National Geographic : 1953 Jun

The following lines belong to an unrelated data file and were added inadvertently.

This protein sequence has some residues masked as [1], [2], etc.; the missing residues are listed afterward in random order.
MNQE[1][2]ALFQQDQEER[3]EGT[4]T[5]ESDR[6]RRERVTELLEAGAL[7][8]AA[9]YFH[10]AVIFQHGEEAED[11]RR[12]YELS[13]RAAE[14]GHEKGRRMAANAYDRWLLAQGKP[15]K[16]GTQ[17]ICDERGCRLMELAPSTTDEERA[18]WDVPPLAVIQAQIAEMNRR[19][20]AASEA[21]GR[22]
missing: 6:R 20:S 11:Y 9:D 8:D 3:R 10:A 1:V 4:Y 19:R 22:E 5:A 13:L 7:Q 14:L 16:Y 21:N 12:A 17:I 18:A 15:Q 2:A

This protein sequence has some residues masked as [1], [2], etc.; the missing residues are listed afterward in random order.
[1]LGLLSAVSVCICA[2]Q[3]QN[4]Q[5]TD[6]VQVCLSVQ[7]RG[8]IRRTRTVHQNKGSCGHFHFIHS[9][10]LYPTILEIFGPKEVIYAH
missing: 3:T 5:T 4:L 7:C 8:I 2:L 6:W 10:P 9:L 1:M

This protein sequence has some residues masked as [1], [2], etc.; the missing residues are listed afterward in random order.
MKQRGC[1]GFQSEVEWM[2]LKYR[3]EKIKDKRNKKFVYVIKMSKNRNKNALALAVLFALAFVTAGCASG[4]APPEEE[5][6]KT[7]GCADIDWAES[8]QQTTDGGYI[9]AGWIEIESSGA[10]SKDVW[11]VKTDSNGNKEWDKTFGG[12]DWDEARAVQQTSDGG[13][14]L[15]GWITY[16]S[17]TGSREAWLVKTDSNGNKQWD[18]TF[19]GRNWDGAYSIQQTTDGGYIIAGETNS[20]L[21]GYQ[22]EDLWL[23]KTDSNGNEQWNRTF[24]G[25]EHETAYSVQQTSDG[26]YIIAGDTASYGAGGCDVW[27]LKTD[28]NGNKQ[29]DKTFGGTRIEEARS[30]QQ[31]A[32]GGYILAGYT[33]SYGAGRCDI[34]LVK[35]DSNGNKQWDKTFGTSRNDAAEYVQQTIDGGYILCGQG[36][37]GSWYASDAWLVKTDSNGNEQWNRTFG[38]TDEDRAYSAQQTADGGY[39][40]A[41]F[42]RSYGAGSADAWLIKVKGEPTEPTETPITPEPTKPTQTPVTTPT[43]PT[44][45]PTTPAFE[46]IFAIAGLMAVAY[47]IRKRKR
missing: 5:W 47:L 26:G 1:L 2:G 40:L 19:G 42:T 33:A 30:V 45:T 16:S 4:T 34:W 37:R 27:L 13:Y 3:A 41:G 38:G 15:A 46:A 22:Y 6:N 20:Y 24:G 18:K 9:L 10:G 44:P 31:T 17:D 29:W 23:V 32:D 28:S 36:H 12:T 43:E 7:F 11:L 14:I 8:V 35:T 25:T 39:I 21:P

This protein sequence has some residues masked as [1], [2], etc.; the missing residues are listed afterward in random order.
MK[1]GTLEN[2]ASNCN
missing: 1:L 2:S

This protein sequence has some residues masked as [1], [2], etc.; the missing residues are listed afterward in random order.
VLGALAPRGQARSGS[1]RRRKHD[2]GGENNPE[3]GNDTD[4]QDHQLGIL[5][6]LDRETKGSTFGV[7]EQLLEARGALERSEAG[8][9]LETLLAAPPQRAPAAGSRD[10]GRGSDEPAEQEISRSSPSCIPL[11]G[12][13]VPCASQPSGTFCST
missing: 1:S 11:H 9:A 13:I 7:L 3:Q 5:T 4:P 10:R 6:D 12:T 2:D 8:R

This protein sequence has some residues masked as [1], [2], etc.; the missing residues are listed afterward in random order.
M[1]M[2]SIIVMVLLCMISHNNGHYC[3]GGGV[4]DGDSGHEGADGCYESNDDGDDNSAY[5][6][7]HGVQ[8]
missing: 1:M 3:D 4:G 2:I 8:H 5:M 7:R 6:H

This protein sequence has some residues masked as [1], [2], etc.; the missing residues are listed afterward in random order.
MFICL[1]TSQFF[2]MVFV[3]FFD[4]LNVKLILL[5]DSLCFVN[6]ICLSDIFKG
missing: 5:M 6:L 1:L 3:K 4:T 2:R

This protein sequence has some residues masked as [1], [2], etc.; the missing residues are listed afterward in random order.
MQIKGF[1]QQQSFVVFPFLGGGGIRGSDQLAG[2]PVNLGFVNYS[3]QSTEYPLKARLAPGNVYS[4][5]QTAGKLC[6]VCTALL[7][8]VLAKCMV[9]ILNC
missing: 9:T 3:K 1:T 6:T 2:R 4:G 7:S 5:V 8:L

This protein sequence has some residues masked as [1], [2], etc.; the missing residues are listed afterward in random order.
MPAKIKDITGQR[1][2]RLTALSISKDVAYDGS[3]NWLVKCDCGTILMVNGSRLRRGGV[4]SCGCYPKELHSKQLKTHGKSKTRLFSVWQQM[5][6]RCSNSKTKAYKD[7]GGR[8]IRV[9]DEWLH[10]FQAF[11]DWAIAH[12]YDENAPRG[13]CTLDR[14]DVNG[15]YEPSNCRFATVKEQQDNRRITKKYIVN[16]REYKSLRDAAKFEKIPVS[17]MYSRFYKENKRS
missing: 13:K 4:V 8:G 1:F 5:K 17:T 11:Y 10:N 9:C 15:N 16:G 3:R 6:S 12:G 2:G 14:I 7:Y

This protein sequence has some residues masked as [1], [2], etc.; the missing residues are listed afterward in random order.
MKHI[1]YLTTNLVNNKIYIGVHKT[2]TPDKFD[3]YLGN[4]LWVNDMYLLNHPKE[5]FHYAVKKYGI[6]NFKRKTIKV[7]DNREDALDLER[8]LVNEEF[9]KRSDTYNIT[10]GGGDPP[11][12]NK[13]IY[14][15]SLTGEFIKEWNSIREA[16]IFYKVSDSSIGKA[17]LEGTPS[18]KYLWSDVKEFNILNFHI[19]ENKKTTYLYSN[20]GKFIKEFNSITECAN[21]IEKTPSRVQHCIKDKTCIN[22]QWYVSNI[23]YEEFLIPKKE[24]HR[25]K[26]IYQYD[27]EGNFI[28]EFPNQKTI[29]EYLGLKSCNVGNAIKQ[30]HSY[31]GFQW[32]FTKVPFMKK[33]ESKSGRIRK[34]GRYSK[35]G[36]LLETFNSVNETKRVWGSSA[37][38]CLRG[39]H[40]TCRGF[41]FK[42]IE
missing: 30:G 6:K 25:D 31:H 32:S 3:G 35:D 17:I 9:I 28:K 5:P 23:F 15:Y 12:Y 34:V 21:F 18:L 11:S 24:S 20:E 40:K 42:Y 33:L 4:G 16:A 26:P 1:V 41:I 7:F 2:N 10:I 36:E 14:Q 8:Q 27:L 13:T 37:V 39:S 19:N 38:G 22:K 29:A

clothed and placed throughout both houses, were found flung to the floor, chipped or crushed into powdery pieces by flying glass and debris. Only in experimental basement shelters were the mannequins un harmed (page 848). Dramatic Lesson in Civil Defense This dramatic de struction may serve a major purpose in safe guarding American homes. From data ob tained on the atomic proving ground, Civil Defense engineers can better evaluate and pre pare against the awful damage of an atomic at tack. Designs for better family and public shel ters may be one result. The Army is proving that human beings, properly dug in and protected, can survive atomic blasts at quite close range. Yet such demonstra tions by the Department of Defense and the Fed eral Civil Defense Ad ministration are second- 843 United Press Cadillac's Dummy Driver Barely Escaped Crushing Force of the bomb reached more than a mile to buckle the top of this car, one of 50 vehicles exposed to radiation and blast in the March 17 test. Val ary to the main purpose Peterson, Civil Defen, of the Atomic Energy Commission in Nevada. Its goal is to provide better weapons to ensure America's security against attack. The Nevada Proving Ground lies in one of the loneliest and most inhospitable regions of the country. The site was established only after careful study and widespread search for the best location. When 1951 opened, America had fired only one atomic bomb within its own borders-the blast near Alamogordo, New Mexico, on July 16, 1945. Two bombs had been dropped over Japan. Two were tested at Bikini Atoll in the Mar shall Islands in 1946.* Two years later, Eniwetok Atoll became a permanent Pacific Proving Ground for atomic tests of weapons of advanced power and development. But an atomic firing range closer to scien tific laboratories within the United States was needed to avoid the cost and time of sending all test operations far out into the Pacific. There are stages in development of a new se Administrator, checks the damaged car. weapon when only actual detonation can prove or disprove some new principle or design. Today's most powerful atomic bombs are never exploded in Nevada. Instead, the Atomic Energy Commission speaks of "nuclear devices" and "diagnostic shots." The Army talks of small-scale "tactical weapons," in cluding the atomic artillery shell. Four series of atomic tests have been con ducted at the Nevada Proving Ground. The total number of explosions there by the end of the spring series of 1953 was expected to be close to 30. The Atomic Energy Commission, reassuring the Nation, has declared: "No person has been exposed to a harmful amount of radiation from fall-out .. No per son has been injured by blast waves... Suc cessive tests have not resulted in the accumu * See, in the NATIONAL GEOGRAPHIC MAGAZINE: "Farewell to Bikini," by Carl Markwith, July, 1946; and "Operation Crossroads" (Atomic Bomb Tests), 10 illustrations by Charles Bittinger and Joint Task Force I, April, 1947.